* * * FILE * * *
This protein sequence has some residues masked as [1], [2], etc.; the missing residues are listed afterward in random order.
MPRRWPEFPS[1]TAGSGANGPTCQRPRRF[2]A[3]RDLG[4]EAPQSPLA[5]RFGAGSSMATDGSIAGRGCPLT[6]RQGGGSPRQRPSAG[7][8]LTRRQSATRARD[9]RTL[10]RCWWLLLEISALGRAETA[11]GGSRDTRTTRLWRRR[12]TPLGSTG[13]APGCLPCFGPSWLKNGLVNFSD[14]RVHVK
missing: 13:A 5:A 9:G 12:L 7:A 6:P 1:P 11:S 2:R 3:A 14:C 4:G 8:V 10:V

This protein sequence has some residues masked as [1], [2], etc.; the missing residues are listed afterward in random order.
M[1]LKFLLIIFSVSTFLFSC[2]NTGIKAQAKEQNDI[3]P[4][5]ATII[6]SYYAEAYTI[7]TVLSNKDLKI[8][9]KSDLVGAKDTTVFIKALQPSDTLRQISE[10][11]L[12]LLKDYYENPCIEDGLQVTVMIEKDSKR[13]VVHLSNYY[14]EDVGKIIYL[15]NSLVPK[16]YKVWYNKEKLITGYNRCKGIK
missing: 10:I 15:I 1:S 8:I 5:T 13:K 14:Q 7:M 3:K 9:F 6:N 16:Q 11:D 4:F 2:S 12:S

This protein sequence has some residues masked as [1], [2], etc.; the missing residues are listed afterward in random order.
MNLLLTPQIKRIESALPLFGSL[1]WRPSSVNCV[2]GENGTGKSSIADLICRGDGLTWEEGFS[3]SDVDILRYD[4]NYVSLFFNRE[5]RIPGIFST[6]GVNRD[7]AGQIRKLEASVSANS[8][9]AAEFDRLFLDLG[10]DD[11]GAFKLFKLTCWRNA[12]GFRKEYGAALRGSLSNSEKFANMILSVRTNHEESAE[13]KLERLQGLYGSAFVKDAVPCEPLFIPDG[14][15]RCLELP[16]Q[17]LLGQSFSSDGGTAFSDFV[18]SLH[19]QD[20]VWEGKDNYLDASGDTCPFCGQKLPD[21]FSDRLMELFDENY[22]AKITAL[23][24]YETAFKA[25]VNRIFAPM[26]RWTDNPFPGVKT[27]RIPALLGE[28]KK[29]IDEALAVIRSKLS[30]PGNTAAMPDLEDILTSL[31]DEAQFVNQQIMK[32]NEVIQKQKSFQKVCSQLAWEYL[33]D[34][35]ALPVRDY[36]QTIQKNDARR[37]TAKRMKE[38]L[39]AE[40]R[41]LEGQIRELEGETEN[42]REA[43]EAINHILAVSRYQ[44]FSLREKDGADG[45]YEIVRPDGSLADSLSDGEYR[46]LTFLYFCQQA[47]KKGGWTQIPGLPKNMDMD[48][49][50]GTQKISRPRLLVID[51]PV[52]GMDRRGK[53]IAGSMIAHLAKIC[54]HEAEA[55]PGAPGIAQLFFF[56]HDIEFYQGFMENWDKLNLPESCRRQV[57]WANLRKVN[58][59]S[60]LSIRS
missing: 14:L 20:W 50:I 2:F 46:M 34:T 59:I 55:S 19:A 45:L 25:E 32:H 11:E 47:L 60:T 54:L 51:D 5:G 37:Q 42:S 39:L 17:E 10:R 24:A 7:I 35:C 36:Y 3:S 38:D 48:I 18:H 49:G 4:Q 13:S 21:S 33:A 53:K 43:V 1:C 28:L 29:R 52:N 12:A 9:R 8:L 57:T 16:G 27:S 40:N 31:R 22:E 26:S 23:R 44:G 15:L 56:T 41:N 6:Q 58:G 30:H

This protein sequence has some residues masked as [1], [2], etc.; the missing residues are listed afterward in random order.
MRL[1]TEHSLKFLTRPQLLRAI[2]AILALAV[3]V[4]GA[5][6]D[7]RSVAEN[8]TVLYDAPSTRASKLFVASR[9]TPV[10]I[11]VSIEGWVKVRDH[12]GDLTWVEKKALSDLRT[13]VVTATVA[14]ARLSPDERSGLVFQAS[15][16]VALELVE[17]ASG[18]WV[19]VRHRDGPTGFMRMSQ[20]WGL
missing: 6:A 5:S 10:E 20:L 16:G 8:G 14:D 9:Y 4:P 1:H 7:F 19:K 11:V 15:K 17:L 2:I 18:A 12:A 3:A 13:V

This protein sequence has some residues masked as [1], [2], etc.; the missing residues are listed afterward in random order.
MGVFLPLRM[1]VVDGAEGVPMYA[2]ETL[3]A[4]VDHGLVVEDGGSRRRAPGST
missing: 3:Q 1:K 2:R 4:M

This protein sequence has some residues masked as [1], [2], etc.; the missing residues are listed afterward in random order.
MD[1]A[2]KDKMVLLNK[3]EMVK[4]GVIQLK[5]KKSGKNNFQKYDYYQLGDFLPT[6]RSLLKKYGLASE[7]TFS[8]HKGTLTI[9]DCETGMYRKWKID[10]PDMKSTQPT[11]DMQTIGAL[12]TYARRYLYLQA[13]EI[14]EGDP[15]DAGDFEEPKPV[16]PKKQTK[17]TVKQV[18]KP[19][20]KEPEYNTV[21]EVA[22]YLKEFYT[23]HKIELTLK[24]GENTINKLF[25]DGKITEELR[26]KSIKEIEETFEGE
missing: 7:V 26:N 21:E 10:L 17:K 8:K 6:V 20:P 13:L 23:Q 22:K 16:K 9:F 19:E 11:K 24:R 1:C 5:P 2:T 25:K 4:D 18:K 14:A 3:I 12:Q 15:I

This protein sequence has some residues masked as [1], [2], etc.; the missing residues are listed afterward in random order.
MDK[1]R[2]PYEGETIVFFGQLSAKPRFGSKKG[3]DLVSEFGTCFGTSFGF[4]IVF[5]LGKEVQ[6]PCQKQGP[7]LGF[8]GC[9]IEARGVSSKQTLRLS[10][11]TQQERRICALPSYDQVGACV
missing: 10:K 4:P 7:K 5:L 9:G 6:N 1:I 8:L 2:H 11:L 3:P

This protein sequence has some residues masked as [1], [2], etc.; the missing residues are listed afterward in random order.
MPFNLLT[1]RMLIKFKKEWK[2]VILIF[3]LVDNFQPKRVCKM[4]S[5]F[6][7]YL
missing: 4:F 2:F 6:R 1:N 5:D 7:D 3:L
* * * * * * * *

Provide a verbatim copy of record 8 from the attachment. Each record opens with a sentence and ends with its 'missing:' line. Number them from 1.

This protein sequence has some residues masked as [1], [2], etc.; the missing residues are listed afterward in random order.
MPFNLLT[1]RMLIKFKKEWK[2]VILIF[3]LVDNFQPKRVCKM[4]S[5]F[6][7]YL
missing: 4:F 2:F 6:R 1:N 5:D 7:D 3:L